Having calculated that, however, it’s important to remember that Fixed Wireless is a fundamentally different product.  Given it has far more capacity compared with any satellite product, there is more room to wriggle when it comes to the fair use policy limits.  However, for completeness sake, while the per-user capacity on the LTS is around 25% of Fixed Wireless — the data limits in the fair use policy are a mere 8.3%.

CVC Class % of ISS capacity % of ISS FUP (1) % of ISS FUP (2) % of FW capacity % of FW FUP (1)
0 313% 172% 150% 25% 8%
1 363% 230% 200% 29% 11%
2 475% 245% 300% 38% 17%

Table: % of per-user allocated capacity when compared with ISS capacity and FW capacity, and compares this with the % of the various data allowances set in proposed Fair Use Policy
(1) refers to the ISP-wide 4-week rolling average, (2) refers to the per-AVC cap (50 GB on ISS, not applicable for FW)

The summary

nbn appears to be very conservative when it comes to allocating data allowances on the Fair Use Policy.  Comparing to the Interim Satellite Service, per-user capacity has increased by between 2x to ~3x (depending on which CVC Class you choose).  However, ISP-wide peak-time data allowance only increases by between ~0.72x to ~2.5x (again, depending on CVC Class being compared).

As the writer doing the analysis, I believe there is scope for nbn to increase limits currently proposed in the draft Fair Use Policy.  Ideally, if service providers can buy two times more CVC capacity compared with what they can do on the ISS — they should be able to offer customers around the same amount more data… but I’m not going to sit here and pretend that using capacity can be calculated using simple maths.

Real networks are far more complex beasts, and simple calculations do not necessarily reflect how real networks behave.  But I believe a simple scale projection, as I’ve done above, would aid the public gaining some perspective on how little data caps have increased in comparison to the new satellite’s extra capacity.

All is not lost:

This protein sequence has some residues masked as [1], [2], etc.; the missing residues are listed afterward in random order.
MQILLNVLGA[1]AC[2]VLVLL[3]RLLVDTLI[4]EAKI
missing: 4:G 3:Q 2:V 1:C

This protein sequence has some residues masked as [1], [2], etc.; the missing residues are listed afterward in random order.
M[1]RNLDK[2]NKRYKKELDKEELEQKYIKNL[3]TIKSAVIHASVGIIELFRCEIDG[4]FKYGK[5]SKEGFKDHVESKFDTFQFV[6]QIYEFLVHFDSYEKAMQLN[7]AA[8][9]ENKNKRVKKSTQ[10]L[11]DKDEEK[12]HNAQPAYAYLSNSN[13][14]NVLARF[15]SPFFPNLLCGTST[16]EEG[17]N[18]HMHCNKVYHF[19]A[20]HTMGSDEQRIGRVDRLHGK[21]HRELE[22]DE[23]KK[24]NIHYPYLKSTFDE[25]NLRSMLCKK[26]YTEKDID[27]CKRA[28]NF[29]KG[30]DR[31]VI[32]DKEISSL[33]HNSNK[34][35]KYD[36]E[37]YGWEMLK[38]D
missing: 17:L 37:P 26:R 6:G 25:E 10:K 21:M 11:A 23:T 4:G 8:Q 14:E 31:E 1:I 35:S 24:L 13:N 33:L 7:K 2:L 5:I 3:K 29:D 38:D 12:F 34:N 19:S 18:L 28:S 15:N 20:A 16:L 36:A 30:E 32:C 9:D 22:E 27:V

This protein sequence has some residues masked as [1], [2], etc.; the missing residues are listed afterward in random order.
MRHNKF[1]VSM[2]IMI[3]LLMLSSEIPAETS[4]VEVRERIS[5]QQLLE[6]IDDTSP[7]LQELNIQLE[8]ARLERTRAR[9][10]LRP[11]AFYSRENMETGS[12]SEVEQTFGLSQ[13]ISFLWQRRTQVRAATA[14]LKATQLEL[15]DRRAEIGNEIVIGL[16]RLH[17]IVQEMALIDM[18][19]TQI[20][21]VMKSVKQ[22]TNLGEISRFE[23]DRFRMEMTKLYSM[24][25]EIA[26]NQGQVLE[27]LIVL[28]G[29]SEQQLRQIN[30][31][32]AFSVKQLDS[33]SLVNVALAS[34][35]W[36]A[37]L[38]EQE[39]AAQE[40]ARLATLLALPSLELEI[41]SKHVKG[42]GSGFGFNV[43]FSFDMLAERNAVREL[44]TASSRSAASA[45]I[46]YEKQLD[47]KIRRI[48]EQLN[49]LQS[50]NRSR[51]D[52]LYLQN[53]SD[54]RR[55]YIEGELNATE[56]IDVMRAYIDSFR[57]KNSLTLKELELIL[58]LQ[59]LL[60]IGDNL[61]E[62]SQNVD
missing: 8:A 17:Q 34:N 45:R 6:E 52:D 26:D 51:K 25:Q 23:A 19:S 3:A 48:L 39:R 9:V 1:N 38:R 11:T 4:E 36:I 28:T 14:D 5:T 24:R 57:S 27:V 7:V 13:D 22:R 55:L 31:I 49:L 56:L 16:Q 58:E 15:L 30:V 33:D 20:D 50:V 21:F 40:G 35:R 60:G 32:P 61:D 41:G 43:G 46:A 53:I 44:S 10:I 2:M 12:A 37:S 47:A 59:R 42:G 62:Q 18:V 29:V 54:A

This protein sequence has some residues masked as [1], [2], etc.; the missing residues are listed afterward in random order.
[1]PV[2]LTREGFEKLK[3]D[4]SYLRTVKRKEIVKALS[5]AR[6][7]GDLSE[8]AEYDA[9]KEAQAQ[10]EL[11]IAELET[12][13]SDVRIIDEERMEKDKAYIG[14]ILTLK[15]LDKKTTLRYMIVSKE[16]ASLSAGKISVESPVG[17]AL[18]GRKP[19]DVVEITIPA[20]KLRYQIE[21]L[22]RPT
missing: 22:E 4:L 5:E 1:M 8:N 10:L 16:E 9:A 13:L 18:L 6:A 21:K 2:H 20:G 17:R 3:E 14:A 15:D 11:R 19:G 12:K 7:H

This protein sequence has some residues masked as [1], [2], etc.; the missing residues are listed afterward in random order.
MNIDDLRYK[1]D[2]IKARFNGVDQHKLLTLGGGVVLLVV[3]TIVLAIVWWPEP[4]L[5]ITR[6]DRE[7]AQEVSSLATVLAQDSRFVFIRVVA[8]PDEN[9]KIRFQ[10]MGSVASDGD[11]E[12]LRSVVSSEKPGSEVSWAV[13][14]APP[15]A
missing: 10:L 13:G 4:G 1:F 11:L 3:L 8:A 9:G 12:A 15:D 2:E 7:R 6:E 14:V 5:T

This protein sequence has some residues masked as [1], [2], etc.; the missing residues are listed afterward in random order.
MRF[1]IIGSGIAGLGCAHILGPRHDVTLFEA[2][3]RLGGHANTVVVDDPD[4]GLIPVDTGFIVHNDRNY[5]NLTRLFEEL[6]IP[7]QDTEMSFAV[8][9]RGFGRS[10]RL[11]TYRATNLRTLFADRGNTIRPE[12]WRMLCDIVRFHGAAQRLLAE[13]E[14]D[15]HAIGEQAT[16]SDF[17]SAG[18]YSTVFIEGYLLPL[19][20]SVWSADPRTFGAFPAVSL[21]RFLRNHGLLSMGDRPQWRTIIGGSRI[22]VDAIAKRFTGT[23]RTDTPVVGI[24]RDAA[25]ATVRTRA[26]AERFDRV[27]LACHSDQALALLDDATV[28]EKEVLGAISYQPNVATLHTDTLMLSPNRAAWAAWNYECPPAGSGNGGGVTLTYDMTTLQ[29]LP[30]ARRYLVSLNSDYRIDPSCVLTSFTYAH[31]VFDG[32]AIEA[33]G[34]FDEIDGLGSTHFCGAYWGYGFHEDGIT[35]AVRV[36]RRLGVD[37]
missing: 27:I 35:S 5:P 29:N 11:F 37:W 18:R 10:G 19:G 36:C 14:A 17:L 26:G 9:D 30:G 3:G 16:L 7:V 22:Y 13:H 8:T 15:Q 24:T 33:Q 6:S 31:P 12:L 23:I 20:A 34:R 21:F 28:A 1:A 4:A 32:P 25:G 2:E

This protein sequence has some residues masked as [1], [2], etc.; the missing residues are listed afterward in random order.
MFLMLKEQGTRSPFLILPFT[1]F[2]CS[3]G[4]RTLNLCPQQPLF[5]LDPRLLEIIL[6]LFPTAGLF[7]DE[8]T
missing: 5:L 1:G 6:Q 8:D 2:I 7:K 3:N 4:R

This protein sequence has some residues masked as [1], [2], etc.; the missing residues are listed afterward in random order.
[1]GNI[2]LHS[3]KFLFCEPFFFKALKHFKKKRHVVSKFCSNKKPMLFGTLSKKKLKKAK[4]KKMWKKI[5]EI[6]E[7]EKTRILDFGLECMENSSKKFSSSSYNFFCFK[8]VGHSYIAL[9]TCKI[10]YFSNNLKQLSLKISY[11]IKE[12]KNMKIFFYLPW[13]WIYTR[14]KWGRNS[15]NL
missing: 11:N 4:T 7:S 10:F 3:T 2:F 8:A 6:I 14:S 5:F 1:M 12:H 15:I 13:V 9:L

Some service providers who are helping nbn test their satellite systems before the Q2 2016 launch are actively working with nbn to get the best Fair Use Policy possible.  In the words of Paul Rees, the managing director at SkyMesh:

“We’re doing all we can to get the best FUP for customers that provides decent Data Allowances that don’t wreck LTSS performance at peak times.”

“The FUP hasn’t been set in stone yet, those numbers are just part of a draft document. So let’s have some calm, and save the ‘going nuts’ until the FUP has been formally decided.”

Wise words, Paul.  We wish you all the best in your pursuit.

Kenneth Tsang

I'm the author of jxeeno™ blog and co-founder of HSCninja.com. I'm a bit of an #NBN and public transport geek. You can normally find me juggling work and my studies at UNSW where I'm currently completing a degree in Geospatial Engineering.

  • neil

    Unfortunately all this really confirms is that satellite is just not a suitable long term solution for modern broadband needs.
    If it looks limited on paper now, imagine what it will be like in a couple of years when all users are subscribed and the huge pent up demand for broadband is unleashed!
    25GB of anytime data is no where near enough for many users. Add a 0 to the end of that, and that would be a more realistic monthly quota, especially considering these things are supposed to last 15 years!
    While I applaud the launch of these satellites, I think they will find it to be only an interim solution to get by with for a couple of years, when the majority of sat subscribers will need to be moved over to fixed wireless or other terrestrial wireless technologies, or even fibre, to keep up with demand.
    Fixed wireless backhaul is much easier and cheaper to upgrade than satellite!
    Why can’t they just dimension these systems properly in the first place? Provision for 250 – 500GB per month / per user, at full speed, and be done with it!
    None of this old fashioned ‘contention ratio’ nonsense!!!
    The new sats are a step in the right direction though, and I hope for the sake of people in very remote areas that they do indeed make life easier!
    Meanwhile, it’s back to the drawing board for the NBN. Satellite is the NBN-Lite version, we’re still waiting on the real NBN 😉

  • Nonya

    Sadly, satellite internet in Australia is right proper shit, cant believe where so far behind the rest of the world in this area. NBN-CO’s ‘fair use policy’ has gotten worse and the data drought is only going to continue 🙁